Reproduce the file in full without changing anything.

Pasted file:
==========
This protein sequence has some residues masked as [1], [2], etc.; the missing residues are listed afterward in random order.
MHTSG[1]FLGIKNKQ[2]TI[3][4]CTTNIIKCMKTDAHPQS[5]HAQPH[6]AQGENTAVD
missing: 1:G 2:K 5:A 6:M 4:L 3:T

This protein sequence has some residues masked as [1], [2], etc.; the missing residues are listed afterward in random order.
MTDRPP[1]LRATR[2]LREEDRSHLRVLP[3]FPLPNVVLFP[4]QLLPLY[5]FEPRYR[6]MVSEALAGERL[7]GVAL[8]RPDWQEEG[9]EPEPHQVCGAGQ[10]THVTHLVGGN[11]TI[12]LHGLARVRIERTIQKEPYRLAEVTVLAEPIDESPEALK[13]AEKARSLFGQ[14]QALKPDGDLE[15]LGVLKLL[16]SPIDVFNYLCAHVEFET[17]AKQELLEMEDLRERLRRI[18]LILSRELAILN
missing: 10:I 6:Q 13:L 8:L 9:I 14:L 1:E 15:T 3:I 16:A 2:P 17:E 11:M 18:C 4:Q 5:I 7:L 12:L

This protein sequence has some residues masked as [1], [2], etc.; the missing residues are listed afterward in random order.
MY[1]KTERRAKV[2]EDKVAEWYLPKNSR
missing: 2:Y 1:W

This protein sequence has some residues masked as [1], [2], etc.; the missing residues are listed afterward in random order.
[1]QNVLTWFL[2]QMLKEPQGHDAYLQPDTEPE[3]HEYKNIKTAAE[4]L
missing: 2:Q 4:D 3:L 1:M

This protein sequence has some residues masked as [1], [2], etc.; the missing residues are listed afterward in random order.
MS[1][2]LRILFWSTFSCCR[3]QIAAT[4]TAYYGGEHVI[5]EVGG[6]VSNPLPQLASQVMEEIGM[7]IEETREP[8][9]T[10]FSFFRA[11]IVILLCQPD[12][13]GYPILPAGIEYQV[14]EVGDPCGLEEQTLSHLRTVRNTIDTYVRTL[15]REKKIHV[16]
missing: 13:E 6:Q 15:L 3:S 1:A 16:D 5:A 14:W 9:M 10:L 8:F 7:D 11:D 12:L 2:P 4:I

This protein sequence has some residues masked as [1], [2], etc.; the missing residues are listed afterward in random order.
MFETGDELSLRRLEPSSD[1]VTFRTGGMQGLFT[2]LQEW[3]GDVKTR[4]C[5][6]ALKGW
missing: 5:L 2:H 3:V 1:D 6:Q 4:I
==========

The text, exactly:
This protein sequence has some residues masked as [1], [2], etc.; the missing residues are listed afterward in random order.
MHTSG[1]FLGIKNKQ[2]TI[3][4]CTTNIIKCMKTDAHPQS[5]HAQPH[6]AQGENTAVD
missing: 1:G 2:K 5:A 6:M 4:L 3:T

This protein sequence has some residues masked as [1], [2], etc.; the missing residues are listed afterward in random order.
MTDRPP[1]LRATR[2]LREEDRSHLRVLP[3]FPLPNVVLFP[4]QLLPLY[5]FEPRYR[6]MVSEALAGERL[7]GVAL[8]RPDWQEEG[9]EPEPHQVCGAGQ[10]THVTHLVGGN[11]TI[12]LHGLARVRIERTIQKEPYRLAEVTVLAEPIDESPEALK[13]AEKARSLFGQ[14]QALKPDGDLE[15]LGVLKLL[16]SPIDVFNYLCAHVEFET[17]AKQELLEMEDLRERLRRI[18]LILSRELAILN
missing: 10:I 6:Q 13:L 8:L 9:I 14:L 1:E 15:T 3:I 16:A 2:P 17:E 11:M 18:C 4:Q 5:I 7:L 12:L

This protein sequence has some residues masked as [1], [2], etc.; the missing residues are listed afterward in random order.
MY[1]KTERRAKV[2]EDKVAEWYLPKNSR
missing: 2:Y 1:W

This protein sequence has some residues masked as [1], [2], etc.; the missing residues are listed afterward in random order.
[1]QNVLTWFL[2]QMLKEPQGHDAYLQPDTEPE[3]HEYKNIKTAAE[4]L
missing: 2:Q 4:D 3:L 1:M

This protein sequence has some residues masked as [1], [2], etc.; the missing residues are listed afterward in random order.
MS[1][2]LRILFWSTFSCCR[3]QIAAT[4]TAYYGGEHVI[5]EVGG[6]VSNPLPQLASQVMEEIGM[7]IEETREP[8][9]T[10]FSFFRA[11]IVILLCQPD[12][13]GYPILPAGIEYQV[14]EVGDPCGLEEQTLSHLRTVRNTIDTYVRTL[15]REKKIHV[16]
missing: 13:E 6:Q 15:L 3:S 1:A 16:D 5:A 14:W 9:M 10:L 8:F 7:D 11:D 12:L 2:P 4:I

This protein sequence has some residues masked as [1], [2], etc.; the missing residues are listed afterward in random order.
MFETGDELSLRRLEPSSD[1]VTFRTGGMQGLFT[2]LQEW[3]GDVKTR[4]C[5][6]ALKGW
missing: 5:L 2:H 3:V 1:D 6:Q 4:I